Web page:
Nuclear Phobia Must End
Ernie Coutermarsh, the respected head of F.W. Webb’s industrial PVF business, recently forwarded to our staff some articles related to one of his pet peeves, which I happen to share. That’s the 30+ year drought in construction of nuclear power plants in the U.S., even while they’re going up in various global backwaters. One message in particular sent this mind reeling. It was a report of an agreement between Russia and Ukraine to complete construction of Ukraine’s Khmelnytskyi Nuclear Power Plant.
Ukraine, then under the domain of the former USSR, was the home of Chernobyl, which in April 1986 became the world’s worst nuclear disaster thanks to outdated technology and reckless operation. The Khmelnytskyi project was started in 1985 but halted after Chernobyl blew its top. The now independent government of Ukraine ultimately decided their need for energy trumps any lingering jitters from a quarter-century old cataclysm.
If the Ukrainians can get over Chernobyl, it’s high time we in the U.S. put to rest our Three Mile Island bogeyman. That 1979 accident was scary but it killed or seriously injured not a single person - NOBODY! Radiation leakage turned out to be trivial as well.
Of course, one could make the case that TMI indirectly caused thousands of deaths and injuries, in that it led to the suspension of nuclear power plant construction in this country. That in turn has increased the body count from coal mine collapses, gas explosions, refinery fires and other nasty accidents related to increased production and use of fossil fuels to replace nuclear power plants that were never built. The suspension also led to the spewing of countless extra tons of greenhouse gases into the atmosphere.
A little good news - some 17 companies and consortia are considering building more than 30 nuclear plants in the U.S. The U.S. Nuclear Regulatory Commission is actively reviewing 13 license applications for 22 nukes.
The bad news is it’s taking them halfway till forever to overcome all the lawsuits and regulatory roadblocks put in place by anti-nuke obstructionists and their political allies. In September 2004 I used this space for a commentary titled “New Life For Nuclear Power?” in which I reported on the first consortium taking licensing steps. That was six years ago and we’re likely at least that many years away from the first nuke groundbreaking, if it ever comes about.
In the realm of environmental catastrophes, TMI and Chernobyl have been overtaken by concerns about global warming. Nuclear energy can go a long way to alleviate that problem. Yet at this rate by the time we build enough nukes to reverse the warming trend, they’ll be growing tropical fruit in Canada.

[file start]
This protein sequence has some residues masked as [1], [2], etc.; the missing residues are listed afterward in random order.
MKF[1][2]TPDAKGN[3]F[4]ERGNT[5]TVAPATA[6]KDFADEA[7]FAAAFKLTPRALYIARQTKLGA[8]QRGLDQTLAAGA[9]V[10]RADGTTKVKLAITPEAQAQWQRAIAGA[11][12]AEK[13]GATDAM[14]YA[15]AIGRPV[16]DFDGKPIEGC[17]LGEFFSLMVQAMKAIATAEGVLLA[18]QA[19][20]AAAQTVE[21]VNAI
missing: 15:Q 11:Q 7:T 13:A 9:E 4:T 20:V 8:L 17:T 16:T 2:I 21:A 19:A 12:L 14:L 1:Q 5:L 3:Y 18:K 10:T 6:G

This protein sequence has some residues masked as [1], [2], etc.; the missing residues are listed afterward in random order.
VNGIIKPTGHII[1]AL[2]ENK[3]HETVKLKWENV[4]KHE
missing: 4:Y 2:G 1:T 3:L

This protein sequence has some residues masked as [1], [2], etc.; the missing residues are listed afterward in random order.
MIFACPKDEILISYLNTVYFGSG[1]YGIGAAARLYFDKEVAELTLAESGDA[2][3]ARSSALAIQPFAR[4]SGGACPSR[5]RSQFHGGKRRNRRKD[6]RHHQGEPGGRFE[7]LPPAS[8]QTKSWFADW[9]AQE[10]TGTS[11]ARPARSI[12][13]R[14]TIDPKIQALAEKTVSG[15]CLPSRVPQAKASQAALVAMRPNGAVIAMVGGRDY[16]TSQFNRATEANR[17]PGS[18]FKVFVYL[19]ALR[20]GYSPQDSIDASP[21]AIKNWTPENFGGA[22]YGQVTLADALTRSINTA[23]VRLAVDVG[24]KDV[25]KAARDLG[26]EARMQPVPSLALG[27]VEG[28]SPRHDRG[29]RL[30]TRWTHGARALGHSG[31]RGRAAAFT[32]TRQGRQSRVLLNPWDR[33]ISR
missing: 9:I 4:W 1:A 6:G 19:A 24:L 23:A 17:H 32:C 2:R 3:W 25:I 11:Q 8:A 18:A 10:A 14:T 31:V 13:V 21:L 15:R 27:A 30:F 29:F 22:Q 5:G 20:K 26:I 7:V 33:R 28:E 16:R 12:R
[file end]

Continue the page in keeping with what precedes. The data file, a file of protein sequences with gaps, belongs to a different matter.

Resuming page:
A total of 437 nuclear reactors are in operation in 30 countries around the world, with another 55 in the planning stage. Sixteen nations depend on nuclear power for more than a quarter of their electricity - in France, nukes provide 75%. In the U.S. the figure used to be 20%, though that’s now down to around 17% thanks to the building moratorium. The technology has been around more than a half-century and designs have continuously improved, incorporating numerous new safety features since the days of TMI and Chernobyl. Just guessing, but I’d be willing to bet that industrial and jobsite accidents in the solar and wind industries have harmed more people than nuclear power plants.
The most cogent arguments against nuclear power, such as waste storage and the enormous expense and lead time to construct the plants, amount to self-fulfilling prophecies by the obstructionists. We had a reasonable storage solution in Nevada’s Yucca Mountain until it was recently taken away by politicians kowtowing to the NIMBY crowd. Lead times and expense could be streamlined considerably by getting rid of some of the regulatory fluff put in place to mollify the obstructionists. Other countries around the world are able to get nukes up and running much quicker.
The case against nuclear power has become more and more juvenile, especially when you view vocal protests being led by the same people sounding alarms about climate change. They are like little kids who kick and scream when told to do something that’s good for them, like eat their vegetables.
The American people have become increasingly fed up with their antics. A Gallup poll last March found that Americans’ support for nuclear energy has climbed to a new high of 62%. So let’s sentence the brats to a time-out and get busy building them.